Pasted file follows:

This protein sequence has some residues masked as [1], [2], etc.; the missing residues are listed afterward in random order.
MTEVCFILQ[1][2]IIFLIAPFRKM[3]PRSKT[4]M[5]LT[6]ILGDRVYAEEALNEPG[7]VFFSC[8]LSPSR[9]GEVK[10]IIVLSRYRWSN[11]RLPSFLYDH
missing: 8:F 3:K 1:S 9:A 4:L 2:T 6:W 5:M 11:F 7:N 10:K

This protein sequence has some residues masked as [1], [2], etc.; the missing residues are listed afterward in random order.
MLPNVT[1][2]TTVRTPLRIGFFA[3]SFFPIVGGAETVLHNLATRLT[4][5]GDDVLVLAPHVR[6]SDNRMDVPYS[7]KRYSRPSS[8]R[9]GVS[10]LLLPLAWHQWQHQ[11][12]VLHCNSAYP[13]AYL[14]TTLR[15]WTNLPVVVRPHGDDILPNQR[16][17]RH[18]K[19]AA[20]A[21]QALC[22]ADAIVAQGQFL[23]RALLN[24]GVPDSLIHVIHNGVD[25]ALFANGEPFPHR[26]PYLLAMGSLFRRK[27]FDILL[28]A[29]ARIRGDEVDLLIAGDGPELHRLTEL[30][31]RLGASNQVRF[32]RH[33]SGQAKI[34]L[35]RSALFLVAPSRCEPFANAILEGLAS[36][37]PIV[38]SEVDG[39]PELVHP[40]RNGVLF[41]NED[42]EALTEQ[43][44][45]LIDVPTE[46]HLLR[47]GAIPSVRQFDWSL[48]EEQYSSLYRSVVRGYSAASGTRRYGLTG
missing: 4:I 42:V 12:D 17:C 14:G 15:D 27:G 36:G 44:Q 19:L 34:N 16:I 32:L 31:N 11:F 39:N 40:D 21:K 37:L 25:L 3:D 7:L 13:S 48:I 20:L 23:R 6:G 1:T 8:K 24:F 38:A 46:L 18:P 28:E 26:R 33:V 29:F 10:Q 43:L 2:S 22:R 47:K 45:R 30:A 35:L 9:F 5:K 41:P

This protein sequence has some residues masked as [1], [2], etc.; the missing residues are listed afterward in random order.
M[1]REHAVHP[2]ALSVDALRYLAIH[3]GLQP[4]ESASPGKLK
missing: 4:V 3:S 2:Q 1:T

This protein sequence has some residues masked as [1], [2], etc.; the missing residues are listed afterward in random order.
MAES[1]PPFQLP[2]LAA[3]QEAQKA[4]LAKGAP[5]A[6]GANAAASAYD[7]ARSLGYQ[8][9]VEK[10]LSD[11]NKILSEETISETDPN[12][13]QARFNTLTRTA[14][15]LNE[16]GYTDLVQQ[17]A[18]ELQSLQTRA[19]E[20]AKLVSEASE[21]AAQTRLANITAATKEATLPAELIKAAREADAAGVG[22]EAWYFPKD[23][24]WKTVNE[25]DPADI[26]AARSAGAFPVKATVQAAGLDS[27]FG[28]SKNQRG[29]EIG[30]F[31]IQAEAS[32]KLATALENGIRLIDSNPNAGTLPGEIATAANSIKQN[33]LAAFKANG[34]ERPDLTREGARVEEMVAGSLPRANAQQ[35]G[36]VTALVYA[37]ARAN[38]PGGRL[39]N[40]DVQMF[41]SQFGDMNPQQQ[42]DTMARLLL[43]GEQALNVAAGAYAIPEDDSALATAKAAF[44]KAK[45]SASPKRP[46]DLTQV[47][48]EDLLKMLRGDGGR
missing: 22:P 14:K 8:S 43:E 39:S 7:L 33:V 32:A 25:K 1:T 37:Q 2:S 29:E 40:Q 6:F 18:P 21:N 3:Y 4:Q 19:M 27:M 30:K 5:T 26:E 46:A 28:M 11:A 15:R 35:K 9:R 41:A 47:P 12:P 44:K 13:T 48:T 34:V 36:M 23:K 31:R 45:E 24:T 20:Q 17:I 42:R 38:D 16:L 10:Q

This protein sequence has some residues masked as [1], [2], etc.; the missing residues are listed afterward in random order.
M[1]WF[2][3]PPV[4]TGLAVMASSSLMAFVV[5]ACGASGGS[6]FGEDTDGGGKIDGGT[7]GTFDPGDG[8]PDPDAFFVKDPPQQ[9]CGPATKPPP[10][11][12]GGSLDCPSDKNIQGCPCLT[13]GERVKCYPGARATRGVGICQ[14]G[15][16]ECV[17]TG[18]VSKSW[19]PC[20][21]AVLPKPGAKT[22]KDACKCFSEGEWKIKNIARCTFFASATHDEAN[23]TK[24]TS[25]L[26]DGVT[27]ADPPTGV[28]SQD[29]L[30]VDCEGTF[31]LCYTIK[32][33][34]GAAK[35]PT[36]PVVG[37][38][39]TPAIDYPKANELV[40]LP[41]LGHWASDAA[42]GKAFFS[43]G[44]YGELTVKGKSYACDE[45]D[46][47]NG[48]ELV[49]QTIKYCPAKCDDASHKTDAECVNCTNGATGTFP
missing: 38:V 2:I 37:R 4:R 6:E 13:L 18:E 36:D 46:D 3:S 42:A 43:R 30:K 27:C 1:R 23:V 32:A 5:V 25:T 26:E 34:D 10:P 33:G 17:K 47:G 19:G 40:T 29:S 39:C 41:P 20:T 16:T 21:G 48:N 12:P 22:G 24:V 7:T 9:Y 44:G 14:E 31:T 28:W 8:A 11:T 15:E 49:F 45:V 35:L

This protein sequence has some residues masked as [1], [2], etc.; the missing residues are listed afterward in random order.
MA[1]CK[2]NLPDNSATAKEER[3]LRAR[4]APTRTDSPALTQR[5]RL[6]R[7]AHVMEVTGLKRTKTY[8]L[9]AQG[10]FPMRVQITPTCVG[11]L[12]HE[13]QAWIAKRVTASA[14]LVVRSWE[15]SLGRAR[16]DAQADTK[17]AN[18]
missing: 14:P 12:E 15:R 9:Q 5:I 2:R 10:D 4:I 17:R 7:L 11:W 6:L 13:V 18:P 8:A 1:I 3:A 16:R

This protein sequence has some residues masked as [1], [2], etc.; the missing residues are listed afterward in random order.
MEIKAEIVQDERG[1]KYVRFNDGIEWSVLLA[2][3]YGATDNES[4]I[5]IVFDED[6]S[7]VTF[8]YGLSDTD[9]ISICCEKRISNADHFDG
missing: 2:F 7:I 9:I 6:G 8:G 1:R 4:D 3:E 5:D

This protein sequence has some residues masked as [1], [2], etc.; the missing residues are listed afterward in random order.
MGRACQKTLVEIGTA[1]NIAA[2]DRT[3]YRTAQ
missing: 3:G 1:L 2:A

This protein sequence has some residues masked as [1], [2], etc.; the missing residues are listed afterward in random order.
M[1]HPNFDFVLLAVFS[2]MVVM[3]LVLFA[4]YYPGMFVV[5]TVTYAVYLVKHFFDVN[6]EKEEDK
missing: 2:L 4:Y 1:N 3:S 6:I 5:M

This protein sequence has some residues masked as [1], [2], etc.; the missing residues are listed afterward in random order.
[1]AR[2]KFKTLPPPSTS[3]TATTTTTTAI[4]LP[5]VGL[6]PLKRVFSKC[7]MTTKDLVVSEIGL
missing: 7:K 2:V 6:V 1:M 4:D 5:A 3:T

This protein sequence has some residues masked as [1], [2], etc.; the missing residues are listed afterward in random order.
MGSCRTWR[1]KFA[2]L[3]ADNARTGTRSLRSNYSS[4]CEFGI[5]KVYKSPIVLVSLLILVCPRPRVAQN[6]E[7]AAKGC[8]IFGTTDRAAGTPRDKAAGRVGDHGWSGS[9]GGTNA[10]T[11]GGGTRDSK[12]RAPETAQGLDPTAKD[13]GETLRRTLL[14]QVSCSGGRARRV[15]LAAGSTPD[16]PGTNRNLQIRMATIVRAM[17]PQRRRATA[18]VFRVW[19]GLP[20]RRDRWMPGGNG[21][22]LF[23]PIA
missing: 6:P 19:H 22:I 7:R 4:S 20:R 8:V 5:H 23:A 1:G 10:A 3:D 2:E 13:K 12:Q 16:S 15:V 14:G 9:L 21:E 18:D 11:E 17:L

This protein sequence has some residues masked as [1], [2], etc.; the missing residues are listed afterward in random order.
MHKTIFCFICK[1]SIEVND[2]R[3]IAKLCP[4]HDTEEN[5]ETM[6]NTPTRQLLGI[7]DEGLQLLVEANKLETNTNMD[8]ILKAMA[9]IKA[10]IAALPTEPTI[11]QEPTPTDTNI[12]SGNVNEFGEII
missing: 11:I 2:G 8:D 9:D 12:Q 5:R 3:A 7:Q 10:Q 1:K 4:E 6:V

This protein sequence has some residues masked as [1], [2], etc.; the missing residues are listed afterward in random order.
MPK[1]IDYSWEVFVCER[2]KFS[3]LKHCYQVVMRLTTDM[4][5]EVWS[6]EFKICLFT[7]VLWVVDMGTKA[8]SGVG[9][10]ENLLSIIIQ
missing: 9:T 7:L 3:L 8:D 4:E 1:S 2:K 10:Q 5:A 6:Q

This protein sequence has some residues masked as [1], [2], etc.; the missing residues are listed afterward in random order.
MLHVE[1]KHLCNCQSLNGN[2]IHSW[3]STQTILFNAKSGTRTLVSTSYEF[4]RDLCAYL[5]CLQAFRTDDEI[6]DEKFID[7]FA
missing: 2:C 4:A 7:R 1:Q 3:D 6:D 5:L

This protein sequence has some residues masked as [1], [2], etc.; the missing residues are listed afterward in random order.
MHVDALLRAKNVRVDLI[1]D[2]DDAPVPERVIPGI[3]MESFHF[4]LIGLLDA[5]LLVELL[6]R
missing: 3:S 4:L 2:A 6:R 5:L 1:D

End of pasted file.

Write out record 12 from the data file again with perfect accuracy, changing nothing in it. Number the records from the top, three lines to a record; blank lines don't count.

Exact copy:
This protein sequence has some residues masked as [1], [2], etc.; the missing residues are listed afterward in random order.
MHKTIFCFICK[1]SIEVND[2]R[3]IAKLCP[4]HDTEEN[5]ETM[6]NTPTRQLLGI[7]DEGLQLLVEANKLETNTNMD[8]ILKAMA[9]IKA[10]IAALPTEPTI[11]QEPTPTDTNI[12]SGNVNEFGEII
missing: 11:I 2:G 8:D 9:D 12:Q 5:R 3:A 7:Q 10:Q 1:K 4:E 6:V